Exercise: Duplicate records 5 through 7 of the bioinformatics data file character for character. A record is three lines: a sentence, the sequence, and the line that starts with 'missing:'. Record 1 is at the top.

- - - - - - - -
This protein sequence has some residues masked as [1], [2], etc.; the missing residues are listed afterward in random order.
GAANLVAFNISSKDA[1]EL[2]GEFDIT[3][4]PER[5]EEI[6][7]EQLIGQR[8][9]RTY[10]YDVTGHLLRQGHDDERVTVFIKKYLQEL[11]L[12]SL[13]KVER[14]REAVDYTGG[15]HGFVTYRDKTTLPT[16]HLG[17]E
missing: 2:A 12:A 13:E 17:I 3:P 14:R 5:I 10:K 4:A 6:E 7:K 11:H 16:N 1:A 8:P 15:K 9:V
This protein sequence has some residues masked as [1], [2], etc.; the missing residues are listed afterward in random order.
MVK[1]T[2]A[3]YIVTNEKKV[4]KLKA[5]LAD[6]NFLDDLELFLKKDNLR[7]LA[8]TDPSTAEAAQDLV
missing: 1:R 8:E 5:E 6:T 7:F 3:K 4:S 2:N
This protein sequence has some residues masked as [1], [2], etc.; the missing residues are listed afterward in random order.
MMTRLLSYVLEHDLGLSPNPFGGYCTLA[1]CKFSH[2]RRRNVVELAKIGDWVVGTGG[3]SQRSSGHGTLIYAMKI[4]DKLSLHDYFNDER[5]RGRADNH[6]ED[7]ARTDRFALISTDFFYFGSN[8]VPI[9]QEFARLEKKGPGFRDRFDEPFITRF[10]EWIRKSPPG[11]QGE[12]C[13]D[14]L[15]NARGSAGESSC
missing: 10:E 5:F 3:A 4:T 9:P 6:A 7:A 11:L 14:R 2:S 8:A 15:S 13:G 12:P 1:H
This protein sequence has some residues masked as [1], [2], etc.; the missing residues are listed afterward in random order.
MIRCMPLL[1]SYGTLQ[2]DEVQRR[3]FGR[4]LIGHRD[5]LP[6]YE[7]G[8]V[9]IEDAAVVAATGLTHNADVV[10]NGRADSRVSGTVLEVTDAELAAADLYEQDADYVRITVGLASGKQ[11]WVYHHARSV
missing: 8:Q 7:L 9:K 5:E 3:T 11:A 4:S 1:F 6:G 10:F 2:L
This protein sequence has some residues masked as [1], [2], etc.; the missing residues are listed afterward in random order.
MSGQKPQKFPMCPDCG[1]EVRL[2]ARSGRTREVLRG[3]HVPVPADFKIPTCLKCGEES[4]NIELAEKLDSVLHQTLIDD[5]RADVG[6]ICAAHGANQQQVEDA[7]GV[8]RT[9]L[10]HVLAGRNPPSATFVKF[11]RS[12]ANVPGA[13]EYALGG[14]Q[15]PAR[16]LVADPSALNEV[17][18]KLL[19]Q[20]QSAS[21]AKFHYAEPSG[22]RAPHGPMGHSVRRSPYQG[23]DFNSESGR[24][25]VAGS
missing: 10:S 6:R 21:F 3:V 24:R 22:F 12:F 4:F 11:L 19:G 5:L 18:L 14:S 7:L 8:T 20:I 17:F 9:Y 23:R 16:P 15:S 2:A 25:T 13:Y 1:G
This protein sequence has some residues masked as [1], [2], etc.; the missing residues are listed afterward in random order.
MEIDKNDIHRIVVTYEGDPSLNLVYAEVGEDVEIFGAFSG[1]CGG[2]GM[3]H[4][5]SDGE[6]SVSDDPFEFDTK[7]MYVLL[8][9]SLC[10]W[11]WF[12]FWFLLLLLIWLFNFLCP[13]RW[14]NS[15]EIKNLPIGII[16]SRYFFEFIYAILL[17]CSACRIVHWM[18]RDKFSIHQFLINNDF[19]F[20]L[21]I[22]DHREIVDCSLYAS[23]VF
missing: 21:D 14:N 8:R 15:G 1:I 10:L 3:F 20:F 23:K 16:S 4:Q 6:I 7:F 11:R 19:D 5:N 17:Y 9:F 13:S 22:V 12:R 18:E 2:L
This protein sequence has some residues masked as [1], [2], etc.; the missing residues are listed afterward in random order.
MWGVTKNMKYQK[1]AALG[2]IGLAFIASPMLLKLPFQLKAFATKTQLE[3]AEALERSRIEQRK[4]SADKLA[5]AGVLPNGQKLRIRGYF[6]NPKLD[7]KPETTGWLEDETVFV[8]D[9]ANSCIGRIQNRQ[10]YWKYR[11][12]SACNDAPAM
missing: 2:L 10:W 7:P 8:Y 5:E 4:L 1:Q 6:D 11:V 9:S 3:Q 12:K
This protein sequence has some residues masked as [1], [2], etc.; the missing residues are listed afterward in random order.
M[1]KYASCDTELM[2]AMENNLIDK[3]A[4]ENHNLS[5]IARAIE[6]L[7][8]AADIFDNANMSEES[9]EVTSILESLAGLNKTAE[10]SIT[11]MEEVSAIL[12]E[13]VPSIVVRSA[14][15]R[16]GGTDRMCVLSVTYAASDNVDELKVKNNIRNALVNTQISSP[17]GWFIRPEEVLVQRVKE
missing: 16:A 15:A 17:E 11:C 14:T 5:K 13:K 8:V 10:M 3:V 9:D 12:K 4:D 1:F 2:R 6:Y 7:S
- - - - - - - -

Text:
This protein sequence has some residues masked as [1], [2], etc.; the missing residues are listed afterward in random order.
MSGQKPQKFPMCPDCG[1]EVRL[2]ARSGRTREVLRG[3]HVPVPADFKIPTCLKCGEES[4]NIELAEKLDSVLHQTLIDD[5]RADVG[6]ICAAHGANQQQVEDA[7]GV[8]RT[9]L[10]HVLAGRNPPSATFVKF[11]RS[12]ANVPGA[13]EYALGG[14]Q[15]PAR[16]LVADPSALNEV[17][18]KLL[19]Q[20]QSAS[21]AKFHYAEPSG[22]RAPHGPMGHSVRRSPYQG[23]DFNSESGR[24][25]VAGS
missing: 10:S 6:R 21:F 3:V 24:R 22:F 12:F 4:F 11:L 19:G 5:L 18:L 14:S 7:L 8:T 20:I 17:F 9:Y 23:R 16:P 15:S 2:A 25:T 13:Y 1:G
This protein sequence has some residues masked as [1], [2], etc.; the missing residues are listed afterward in random order.
MEIDKNDIHRIVVTYEGDPSLNLVYAEVGEDVEIFGAFSG[1]CGG[2]GM[3]H[4][5]SDGE[6]SVSDDPFEFDTK[7]MYVLL[8][9]SLC[10]W[11]WF[12]FWFLLLLLIWLFNFLCP[13]RW[14]NS[15]EIKNLPIGII[16]SRYFFEFIYAILL[17]CSACRIVHWM[18]RDKFSIHQFLINNDF[19]F[20]L[21]I[22]DHREIVDCSLYAS[23]VF
missing: 21:D 14:N 8:R 15:G 1:I 10:L 3:F 20:F 23:K 16:S 4:Q 6:I 7:F 11:R 19:D 5:N 17:Y 9:F 13:S 22:V 12:R 18:E 2:L
This protein sequence has some residues masked as [1], [2], etc.; the missing residues are listed afterward in random order.
MWGVTKNMKYQK[1]AALG[2]IGLAFIASPMLLKLPFQLKAFATKTQLE[3]AEALERSRIEQRK[4]SADKLA[5]AGVLPNGQKLRIRGYF[6]NPKLD[7]KPETTGWLEDETVFV[8]D[9]ANSCIGRIQNRQ[10]YWKYR[11][12]SACNDAPAM
missing: 2:L 10:W 7:P 8:Y 5:E 4:L 1:Q 6:D 11:V 9:S 3:Q 12:K